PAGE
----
Collingwood Notables Database
Tanner and currier, councillor
Flockhart was a Scottish-born Protectionist industrialist. Like many like-minded men of industry, he saw the banks of the Yarra in Abbotsford as a profitable place to establish an industry that relied on a copious supply of running water. Flockhart Street Abbotsford was named in his honour.
Flockhart’s parents were Andrew Flockhart (a tanner) and Jean Blackwood of Kinross; Robert and his young wife probably arrived in Australia in 1853. He set up in partnership with James Bond Hayman as tanners and curriers at Jackson’s Creek. Flockhart opened a city Leather and Grindery Warehouse in Elizabeth Street in 1857. (A grindery sold shoemakers’ tools and materials; for a description of tanning and currying, see the Hayman entry). The partnership was dissolved in July 1858; in the same year Flockhart opened a second leather warehouse in Gertrude Street Fitzroy. His name often featured in the shipping records listing goods awaiting at the docks, e.g. leather shipped from Liverpool, or tallow, indicating that he did not wholly rely on locally produced products.
Flockhart had a tannery in Abbotsford, possibly at the end of Brick Lane, later Flockhart Street, and thus immediately abutting Hayman’s tannery on the land between Grosvenor Street and Flochart Street. However it is not clear whether this was completely separate from that of James Hayman or conducted in association with him.
His first wife died in March 1861 at their Grosvenor Street residence, and not long afterwards he opened additional business premises in Smith Street Fitzroy. Lizzie Easdown was living in Johnston Street, just off Smith Street, and Robert’s second marriage took place late in 1862. By this time Flockhart had been elected to Collingwood council and around 1863 the name of Brick Lane was changed to Flockhart Street in his honour. He had had considerable success in his business and after his Grosvenor Street house and tannery were badly damaged by the great flood of December 1863, he began building a house in Hawthorn, moving there in 1865.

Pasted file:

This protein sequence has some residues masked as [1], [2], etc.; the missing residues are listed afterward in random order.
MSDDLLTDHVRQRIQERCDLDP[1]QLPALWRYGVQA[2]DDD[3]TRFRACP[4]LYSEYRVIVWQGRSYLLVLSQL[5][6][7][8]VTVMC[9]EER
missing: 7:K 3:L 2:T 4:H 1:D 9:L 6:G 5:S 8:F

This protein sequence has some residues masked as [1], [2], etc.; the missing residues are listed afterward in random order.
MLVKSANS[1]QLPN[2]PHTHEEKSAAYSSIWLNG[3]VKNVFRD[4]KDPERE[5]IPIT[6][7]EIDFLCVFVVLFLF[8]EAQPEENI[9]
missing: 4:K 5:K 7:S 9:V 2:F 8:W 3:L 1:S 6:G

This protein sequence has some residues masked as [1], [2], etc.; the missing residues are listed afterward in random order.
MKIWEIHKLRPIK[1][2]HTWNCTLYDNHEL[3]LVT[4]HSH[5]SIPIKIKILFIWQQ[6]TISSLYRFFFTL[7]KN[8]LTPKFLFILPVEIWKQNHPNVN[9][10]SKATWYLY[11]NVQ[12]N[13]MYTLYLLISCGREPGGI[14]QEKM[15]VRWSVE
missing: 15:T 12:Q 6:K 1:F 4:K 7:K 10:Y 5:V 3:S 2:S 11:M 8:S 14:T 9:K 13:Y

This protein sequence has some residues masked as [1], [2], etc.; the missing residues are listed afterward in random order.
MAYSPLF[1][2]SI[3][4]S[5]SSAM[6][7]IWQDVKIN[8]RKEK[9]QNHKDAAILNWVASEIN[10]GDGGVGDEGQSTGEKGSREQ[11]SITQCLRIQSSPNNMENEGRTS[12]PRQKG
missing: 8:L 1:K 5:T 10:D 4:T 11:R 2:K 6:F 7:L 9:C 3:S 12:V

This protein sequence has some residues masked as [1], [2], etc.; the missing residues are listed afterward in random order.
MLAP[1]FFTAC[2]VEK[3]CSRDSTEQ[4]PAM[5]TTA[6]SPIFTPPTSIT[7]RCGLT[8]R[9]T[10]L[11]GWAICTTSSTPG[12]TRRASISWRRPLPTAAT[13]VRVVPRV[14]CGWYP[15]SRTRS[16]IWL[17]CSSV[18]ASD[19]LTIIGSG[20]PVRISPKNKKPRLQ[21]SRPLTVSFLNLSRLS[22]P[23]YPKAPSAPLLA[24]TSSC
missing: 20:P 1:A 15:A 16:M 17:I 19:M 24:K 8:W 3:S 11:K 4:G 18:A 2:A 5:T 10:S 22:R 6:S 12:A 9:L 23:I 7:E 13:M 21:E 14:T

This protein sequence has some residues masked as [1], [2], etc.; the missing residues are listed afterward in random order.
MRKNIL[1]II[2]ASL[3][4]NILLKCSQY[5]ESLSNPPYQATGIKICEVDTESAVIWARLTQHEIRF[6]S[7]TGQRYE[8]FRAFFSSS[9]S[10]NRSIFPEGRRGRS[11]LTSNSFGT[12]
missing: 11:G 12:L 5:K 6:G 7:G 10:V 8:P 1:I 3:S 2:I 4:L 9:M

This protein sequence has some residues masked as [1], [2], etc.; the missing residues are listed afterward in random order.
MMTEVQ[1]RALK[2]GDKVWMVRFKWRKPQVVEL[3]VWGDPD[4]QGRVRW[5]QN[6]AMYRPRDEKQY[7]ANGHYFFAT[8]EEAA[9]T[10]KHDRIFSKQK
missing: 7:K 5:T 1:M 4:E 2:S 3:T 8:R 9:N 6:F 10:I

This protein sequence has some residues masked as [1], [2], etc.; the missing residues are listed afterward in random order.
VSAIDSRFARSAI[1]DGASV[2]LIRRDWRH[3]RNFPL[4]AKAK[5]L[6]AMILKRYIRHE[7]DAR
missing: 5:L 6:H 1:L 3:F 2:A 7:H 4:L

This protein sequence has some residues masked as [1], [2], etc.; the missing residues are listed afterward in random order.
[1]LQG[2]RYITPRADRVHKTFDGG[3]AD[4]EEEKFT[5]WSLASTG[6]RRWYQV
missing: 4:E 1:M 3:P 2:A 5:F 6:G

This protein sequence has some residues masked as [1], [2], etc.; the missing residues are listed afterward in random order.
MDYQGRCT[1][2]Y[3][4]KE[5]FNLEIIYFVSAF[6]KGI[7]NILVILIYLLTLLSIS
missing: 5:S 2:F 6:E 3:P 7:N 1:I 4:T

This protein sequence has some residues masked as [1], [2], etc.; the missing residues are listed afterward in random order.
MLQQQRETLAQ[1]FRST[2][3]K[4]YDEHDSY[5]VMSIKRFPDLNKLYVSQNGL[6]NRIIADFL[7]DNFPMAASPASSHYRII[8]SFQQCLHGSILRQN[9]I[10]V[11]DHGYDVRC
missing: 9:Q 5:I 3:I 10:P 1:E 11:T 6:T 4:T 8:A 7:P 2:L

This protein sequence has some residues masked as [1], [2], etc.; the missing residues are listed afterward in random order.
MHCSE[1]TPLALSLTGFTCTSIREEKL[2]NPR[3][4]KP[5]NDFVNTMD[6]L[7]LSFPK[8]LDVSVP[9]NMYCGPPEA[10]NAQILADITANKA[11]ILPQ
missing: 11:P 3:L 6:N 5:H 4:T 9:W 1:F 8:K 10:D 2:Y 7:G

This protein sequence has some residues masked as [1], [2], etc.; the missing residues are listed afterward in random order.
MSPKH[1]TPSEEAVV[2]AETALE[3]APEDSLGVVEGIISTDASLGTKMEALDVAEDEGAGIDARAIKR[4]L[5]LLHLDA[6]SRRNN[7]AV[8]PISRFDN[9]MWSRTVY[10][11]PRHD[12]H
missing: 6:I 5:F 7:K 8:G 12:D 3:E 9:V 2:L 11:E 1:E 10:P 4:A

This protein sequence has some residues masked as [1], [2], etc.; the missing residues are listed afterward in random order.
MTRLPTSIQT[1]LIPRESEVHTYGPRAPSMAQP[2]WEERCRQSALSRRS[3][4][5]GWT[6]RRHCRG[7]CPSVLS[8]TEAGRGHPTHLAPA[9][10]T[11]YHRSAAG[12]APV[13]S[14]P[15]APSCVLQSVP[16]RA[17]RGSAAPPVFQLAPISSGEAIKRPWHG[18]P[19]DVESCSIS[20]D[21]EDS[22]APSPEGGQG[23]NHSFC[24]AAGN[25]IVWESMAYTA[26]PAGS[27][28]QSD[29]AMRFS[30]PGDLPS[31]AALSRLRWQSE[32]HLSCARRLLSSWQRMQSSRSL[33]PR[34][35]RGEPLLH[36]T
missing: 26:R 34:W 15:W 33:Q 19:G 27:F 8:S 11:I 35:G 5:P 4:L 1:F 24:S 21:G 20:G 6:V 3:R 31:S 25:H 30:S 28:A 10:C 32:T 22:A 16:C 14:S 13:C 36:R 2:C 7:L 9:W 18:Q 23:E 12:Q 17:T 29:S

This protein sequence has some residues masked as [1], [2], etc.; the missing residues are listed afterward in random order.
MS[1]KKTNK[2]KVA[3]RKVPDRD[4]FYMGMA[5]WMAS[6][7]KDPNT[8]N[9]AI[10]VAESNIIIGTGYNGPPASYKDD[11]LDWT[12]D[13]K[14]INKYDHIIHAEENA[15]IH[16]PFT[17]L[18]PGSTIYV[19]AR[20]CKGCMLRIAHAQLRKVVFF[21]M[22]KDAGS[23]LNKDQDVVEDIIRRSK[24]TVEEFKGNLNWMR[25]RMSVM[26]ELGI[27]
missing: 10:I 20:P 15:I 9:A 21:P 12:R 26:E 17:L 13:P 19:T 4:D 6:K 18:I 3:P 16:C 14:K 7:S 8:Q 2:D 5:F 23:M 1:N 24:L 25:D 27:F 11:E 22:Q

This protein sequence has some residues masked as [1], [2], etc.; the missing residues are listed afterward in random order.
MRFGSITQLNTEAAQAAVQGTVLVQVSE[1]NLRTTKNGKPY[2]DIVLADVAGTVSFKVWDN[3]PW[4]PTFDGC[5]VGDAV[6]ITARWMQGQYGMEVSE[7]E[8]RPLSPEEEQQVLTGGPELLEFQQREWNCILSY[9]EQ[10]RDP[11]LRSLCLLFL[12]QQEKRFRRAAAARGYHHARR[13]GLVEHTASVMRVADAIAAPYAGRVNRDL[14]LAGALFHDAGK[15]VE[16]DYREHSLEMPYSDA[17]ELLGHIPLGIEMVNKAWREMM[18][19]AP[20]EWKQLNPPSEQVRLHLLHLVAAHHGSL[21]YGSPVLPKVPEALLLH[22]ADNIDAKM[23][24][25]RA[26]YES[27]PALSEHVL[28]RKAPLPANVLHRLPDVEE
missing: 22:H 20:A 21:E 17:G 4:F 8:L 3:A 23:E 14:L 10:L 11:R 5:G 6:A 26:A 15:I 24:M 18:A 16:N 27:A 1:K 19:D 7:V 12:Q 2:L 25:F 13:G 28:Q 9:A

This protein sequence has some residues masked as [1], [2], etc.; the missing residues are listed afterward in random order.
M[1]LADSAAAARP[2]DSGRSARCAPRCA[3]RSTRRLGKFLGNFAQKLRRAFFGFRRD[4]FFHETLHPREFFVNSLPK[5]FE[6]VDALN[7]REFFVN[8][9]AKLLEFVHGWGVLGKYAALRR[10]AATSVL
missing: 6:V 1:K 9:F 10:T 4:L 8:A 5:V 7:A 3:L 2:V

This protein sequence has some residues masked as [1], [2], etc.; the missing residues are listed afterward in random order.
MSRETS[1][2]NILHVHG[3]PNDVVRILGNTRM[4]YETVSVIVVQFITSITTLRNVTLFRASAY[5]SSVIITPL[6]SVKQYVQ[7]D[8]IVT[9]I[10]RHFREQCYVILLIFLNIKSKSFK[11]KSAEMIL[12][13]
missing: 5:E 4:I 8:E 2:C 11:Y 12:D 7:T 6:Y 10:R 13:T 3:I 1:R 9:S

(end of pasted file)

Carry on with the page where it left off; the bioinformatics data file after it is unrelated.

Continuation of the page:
At Flockhart’s tannery, all the works have been washed away as has … the dwelling house of the proprietor, one storey in height, which he was obliged to vacate on the previous day, the water being up to the eaves. The damage sustained, including the loss of tanning materials, and hides, is calculated at about £1500.
The Age 17 December 1863 p. 5
The new house was an elegant villa residence set on about 5 ½ acres of land with an orchard, on the river between the villas of Sir James Palmer and T H Power. Flockhart also had a tannery in Yarra Street Hawthorn. He was elected to Melbourne City Council, serving there from 1865-68, but success was short-lived as he died at a very early age. Lizzie was left a widow with a young son, but re-married in 1875.
|Date of Marriage
|Catherine Robertson, c. 1828-1861
|4 November 1862
|Andrew Robert, 1865
|Status of Building
|Status of Building
|79 Smith Street
Barrett, The inner suburbs; The Argus; The Age; The Australasian; The Leader.